For years, argument has been raging about how best to cope with the increasing levels of traffic on the A303 in the bottleneck around Stonehenge. The solution proposed by Highways England is to construct a tunnel, taking traffic down and under the area around the Neolithic stone circle. The planning process is proceeding and, at the time of writing, the matter is currently before the Planning Inspectorate.

Everyone from the highly-respected International Council on Monuments and Sites to one of the lead actors in the Spinal Tap film have voiced their opposition to the plans. However, there could now be something concrete that could offer them assistance.

The Amesbury Museum and Heritage Trust have reportedly found a restrictive covenant contained in a 1915 deed which reportedly restricts construction works within a set distance from the ancient stones. Highways England are confident that their proposals do not breach the terms of the covenant - whether the covenant conditions are breached or not may well be the subject of argument in the coming weeks.

This is a high-profile example which shines a spotlight on a situation that arises on a regular basis. So often when property owners want to carry out any alteration to their property, either construction or demolition, the focus is entirely on the planning process; on obtaining architect plans, on calculating how long the planning process will take, whether there may be Community Infrastructure Levy (‘CIL’) implications – or on whether planning permission is needed at all if the proposed changes are more minor in their nature.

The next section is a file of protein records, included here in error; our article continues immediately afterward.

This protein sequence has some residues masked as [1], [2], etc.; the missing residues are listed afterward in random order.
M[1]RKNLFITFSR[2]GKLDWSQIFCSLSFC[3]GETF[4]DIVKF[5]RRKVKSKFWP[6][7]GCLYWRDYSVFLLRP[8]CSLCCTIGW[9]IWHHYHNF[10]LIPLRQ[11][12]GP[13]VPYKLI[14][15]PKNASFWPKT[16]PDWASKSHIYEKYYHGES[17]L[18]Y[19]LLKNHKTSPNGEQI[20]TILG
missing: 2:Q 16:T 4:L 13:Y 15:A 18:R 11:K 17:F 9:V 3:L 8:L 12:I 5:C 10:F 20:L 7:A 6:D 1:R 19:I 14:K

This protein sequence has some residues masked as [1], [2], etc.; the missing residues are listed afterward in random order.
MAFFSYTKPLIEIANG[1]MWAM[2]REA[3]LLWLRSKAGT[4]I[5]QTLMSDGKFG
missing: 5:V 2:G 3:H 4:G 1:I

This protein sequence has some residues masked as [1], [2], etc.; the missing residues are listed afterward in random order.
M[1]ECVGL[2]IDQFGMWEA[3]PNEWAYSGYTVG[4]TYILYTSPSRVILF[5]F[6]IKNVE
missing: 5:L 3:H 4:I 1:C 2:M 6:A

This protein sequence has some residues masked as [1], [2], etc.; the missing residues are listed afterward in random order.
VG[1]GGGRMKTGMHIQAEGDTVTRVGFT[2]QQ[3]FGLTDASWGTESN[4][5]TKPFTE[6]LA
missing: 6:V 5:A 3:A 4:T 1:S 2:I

However, planning is only half of the process. Works that have been given a seal of approval from the local planners can come to a grinding halt if there are restrictions contained in the title deeds for that property which impact on those proposed works. These restrictions come in a multitude of forms: they may prevent extensions from being built, or even garden sheds from being installed. They may prevent fences from being erected in place of garden hedges, or govern the colour a home can be painted. Such restrictions could be incredibly old – but they could still be enforceable. Falling foul of any such restrictions can result in damages being paid, or in a Court ordering physical steps to be taken; repainting a house, reinstating a hedge and, in some cases, knocking down extensions or whole buildings.

In some cases, there are steps that can be taken if an owner finds that there are covenants which restrict how their property can be used. It could be possible to seek permission from the person or organisation who holds the ability to enforce the restriction, or to amend a covenant, or even have it removed altogether from the title documents for a property. However, the taking of such steps can take time – and there is no guarantee that such restrictions will be removed. Further, if planning permission has already been received, the person or organisation who has the ability to enforce any restriction may smell blood – and may place a much higher price on the granting of their consent than would otherwise have been the case.

It is therefore incredibly important that before any owner proposes on doing any works to a property, and before any contact is made with the planning department, checks are first carried out to ensure that there are no restrictions on the property title which could prevent the proposed works. The impact of the covenants attached to Stonehenge could be significant, but a covenant can have just as much of an impact upon the average home owner.